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Notebook of a Return to the Native Land
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About the Author

Aime Cesaire is most well-known as the co-creator (with Leopold Senghor) of the concept of negritude. A member of the Communist party and active supporter of a progressive Socialist movement in his native Martinique, Cesaire wrote Notebook of a Return to the Native Land at the end of World War II. Clayton Eshleman, Professor of English at Eastern Michigan University, has published eleven books of poetry since 1968. He has translated works by Antonin Artaud, Bernard Bador, Michel Deguy, Vladimir Holan, and Pablo Neruda. He is also the foremost American translator of Cesar Vallejo (with Jose Rubia Barcia). Annette Smith, born in Algeria, is an Associate Professor of French at the California Institute of Technology. Eshleman and Smith translated Aime Cesaire: The Collected Poetry (1985).

Reviews

" The Complete Poetry of Aime Cesaire is a fundamental work for readers of twentieth century poetry, and those especially interested in the relationships that define a poet's response to his fraught and bloody time."--Alan Graubard, Pacific Rim Review of Books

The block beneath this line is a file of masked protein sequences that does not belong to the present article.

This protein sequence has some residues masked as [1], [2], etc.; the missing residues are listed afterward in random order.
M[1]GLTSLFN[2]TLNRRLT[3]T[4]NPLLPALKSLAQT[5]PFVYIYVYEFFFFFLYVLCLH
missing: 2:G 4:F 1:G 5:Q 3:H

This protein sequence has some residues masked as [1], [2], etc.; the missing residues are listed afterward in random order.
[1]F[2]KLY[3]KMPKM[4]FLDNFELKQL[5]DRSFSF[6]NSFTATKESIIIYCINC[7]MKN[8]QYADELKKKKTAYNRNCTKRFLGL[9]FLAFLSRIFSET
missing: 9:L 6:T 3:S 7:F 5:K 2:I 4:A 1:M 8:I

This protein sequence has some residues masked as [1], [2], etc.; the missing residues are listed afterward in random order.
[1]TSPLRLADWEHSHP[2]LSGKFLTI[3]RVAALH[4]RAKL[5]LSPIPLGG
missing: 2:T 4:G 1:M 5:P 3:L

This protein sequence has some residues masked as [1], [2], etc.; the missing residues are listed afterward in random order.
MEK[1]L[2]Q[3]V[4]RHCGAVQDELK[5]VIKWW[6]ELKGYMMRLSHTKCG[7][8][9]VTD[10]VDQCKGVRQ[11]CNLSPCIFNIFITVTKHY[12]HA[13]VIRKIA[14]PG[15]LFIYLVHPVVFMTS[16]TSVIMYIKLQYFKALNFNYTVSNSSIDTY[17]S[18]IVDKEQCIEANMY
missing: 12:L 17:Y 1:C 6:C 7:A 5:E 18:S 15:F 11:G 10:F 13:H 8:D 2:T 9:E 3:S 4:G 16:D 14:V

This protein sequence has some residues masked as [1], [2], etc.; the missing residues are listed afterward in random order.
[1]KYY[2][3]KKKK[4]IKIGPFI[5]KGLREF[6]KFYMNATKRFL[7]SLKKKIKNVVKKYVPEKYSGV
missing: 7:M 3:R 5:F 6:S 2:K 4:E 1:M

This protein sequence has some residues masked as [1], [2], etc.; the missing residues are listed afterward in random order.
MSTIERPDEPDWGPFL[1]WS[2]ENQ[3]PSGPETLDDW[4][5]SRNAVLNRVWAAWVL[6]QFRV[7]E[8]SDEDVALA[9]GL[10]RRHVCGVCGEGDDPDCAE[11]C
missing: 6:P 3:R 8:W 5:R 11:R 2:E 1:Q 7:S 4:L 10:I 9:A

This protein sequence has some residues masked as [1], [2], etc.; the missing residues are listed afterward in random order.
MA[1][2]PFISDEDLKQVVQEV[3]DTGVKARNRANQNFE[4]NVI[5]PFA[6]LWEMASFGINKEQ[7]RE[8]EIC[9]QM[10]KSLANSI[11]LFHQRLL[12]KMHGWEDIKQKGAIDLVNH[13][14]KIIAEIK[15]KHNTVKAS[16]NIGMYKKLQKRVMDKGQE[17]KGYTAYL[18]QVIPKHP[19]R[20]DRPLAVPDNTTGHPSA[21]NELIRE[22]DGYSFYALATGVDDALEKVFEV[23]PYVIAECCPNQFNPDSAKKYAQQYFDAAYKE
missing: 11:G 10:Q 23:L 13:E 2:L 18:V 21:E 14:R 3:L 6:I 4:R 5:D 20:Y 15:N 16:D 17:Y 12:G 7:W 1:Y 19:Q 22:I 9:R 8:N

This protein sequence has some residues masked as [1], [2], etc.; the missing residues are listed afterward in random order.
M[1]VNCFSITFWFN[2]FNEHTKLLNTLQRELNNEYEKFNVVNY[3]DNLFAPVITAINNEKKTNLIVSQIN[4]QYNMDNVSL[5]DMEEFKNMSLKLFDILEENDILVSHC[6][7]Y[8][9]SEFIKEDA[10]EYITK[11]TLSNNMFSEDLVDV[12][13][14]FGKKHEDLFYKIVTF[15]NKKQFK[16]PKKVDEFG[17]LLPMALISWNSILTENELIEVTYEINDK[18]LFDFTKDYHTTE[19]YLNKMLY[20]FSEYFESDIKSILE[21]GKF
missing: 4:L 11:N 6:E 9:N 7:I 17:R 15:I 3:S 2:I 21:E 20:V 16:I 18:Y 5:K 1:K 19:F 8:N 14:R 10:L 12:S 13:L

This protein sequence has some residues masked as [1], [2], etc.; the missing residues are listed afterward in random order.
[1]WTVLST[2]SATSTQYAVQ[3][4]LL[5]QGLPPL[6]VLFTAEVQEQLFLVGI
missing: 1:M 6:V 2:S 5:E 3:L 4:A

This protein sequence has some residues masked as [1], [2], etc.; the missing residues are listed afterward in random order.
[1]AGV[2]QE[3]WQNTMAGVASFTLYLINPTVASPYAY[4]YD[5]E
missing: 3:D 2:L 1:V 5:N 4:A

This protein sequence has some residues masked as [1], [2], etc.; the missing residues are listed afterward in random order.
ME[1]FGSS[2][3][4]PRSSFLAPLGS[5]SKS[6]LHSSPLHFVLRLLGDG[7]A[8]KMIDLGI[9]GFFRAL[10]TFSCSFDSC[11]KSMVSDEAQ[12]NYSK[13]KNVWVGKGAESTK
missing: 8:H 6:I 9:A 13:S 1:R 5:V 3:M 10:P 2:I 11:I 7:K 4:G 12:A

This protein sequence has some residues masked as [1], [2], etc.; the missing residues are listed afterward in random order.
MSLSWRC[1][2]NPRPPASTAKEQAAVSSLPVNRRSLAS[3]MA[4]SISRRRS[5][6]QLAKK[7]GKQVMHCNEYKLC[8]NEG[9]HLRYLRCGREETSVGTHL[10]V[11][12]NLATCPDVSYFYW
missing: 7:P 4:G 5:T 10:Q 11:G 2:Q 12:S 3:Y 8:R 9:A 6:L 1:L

"This long poem, which shook the French literary world in 1939, examines the ways home is ruptured--or even prevented from existing--by colonialism. And what, the book asks, does that mean? How can one return to a home that was never built?"--Robin Coste Lewis, The Week "Aime Cesaire's brooding exploration of Negritude bristles with the energetic, unique qualities of Walt Whitman's 'Song of Myself' . . . [Cesaire's] protean lyric, filled with historical allusions, serves to exorcise individual and collective self-hatreds engendered by the psychological trauma of slavery and its aftermath."--San Francisco Chronicle "Martinique poet Aime Cesaire is one of the few pure surrealists alive today. By this I mean that his work has never compromised its wild universe of double meanings, stretched syntax, and unexpected imagery. This long poem was written at the end of World War II and became an anthem for many blacks around the world. Eshleman and Smith have revised their original 1983 translations and given it additional power by presenting Cesaire's unique voice as testament to a world reduced in size by catastrophic events."--Bloomsbury Review "One of the most powerful French poets of the century."--The New York Times Book Review "Aime Cesaire's brooding exploration of Negritude bristles with the energetic, unique qualities of Walt Whitman's 'Song of Myself' . . . [Cesaire's] protean lyric, filled with historical allusions, serves to exorcise individual and collective self-hatreds engendered by the psychological trauma of slavery and its aftermath."--San Francisco Chronicle "The greatest living poet in the French language."--American Book Review

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